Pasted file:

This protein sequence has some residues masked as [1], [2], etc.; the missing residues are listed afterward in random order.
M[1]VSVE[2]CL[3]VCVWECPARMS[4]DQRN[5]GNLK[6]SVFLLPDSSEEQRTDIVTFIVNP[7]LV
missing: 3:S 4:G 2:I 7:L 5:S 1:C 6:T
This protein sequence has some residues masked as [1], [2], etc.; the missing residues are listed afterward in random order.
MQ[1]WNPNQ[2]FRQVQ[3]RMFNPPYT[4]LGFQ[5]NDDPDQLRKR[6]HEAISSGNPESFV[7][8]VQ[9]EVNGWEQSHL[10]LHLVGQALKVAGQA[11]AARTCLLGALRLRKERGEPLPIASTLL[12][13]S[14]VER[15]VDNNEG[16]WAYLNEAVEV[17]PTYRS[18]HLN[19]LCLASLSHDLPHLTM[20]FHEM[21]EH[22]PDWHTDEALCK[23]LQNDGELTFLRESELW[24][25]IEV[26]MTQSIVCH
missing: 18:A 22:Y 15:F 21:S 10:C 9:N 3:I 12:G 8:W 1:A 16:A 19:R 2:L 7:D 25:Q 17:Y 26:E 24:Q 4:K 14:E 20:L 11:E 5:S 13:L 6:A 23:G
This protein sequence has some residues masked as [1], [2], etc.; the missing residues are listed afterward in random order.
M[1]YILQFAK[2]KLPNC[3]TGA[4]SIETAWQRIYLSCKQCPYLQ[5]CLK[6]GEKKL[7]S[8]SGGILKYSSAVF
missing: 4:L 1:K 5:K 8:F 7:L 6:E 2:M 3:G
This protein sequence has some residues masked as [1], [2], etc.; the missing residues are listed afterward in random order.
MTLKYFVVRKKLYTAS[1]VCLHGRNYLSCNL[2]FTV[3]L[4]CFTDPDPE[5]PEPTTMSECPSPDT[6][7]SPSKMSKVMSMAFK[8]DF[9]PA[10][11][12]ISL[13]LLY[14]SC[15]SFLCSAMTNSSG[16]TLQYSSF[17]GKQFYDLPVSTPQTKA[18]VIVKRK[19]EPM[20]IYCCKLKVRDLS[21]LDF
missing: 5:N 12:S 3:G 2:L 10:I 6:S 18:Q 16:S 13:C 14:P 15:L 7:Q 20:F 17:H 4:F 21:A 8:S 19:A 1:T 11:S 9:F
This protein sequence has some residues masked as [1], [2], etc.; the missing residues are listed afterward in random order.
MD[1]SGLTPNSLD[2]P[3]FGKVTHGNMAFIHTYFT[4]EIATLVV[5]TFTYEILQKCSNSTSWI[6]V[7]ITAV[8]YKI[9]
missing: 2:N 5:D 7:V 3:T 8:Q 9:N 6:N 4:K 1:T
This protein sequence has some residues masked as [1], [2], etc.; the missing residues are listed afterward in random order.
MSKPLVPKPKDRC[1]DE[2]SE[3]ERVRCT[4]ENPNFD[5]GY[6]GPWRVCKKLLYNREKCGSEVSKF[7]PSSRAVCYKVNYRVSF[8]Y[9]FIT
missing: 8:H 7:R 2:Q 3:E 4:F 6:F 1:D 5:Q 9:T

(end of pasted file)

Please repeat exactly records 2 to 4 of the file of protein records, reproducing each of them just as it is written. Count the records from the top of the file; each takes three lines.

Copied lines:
This protein sequence has some residues masked as [1], [2], etc.; the missing residues are listed afterward in random order.
MQ[1]WNPNQ[2]FRQVQ[3]RMFNPPYT[4]LGFQ[5]NDDPDQLRKR[6]HEAISSGNPESFV[7][8]VQ[9]EVNGWEQSHL[10]LHLVGQALKVAGQA[11]AARTCLLGALRLRKERGEPLPIASTLL[12][13]S[14]VER[15]VDNNEG[16]WAYLNEAVEV[17]PTYRS[18]HLN[19]LCLASLSHDLPHLTM[20]FHEM[21]EH[22]PDWHTDEALCK[23]LQNDGELTFLRESELW[24][25]IEV[26]MTQSIVCH
missing: 18:A 22:Y 15:F 21:S 10:C 9:N 3:I 12:G 8:W 1:A 16:A 19:R 2:L 7:D 25:Q 17:Y 26:E 24:Q 4:K 14:E 20:L 11:E 5:S 13:L 6:A 23:G
This protein sequence has some residues masked as [1], [2], etc.; the missing residues are listed afterward in random order.
M[1]YILQFAK[2]KLPNC[3]TGA[4]SIETAWQRIYLSCKQCPYLQ[5]CLK[6]GEKKL[7]S[8]SGGILKYSSAVF
missing: 4:L 1:K 5:K 8:F 7:L 6:E 2:M 3:G
This protein sequence has some residues masked as [1], [2], etc.; the missing residues are listed afterward in random order.
MTLKYFVVRKKLYTAS[1]VCLHGRNYLSCNL[2]FTV[3]L[4]CFTDPDPE[5]PEPTTMSECPSPDT[6][7]SPSKMSKVMSMAFK[8]DF[9]PA[10][11][12]ISL[13]LLY[14]SC[15]SFLCSAMTNSSG[16]TLQYSSF[17]GKQFYDLPVSTPQTKA[18]VIVKRK[19]EPM[20]IYCCKLKVRDLS[21]LDF
missing: 5:N 12:S 3:G 2:L 10:I 6:S 18:Q 16:S 13:C 14:P 15:L 7:Q 20:F 17:H 4:F 21:A 8:S 19:A 1:T 11:S 9:F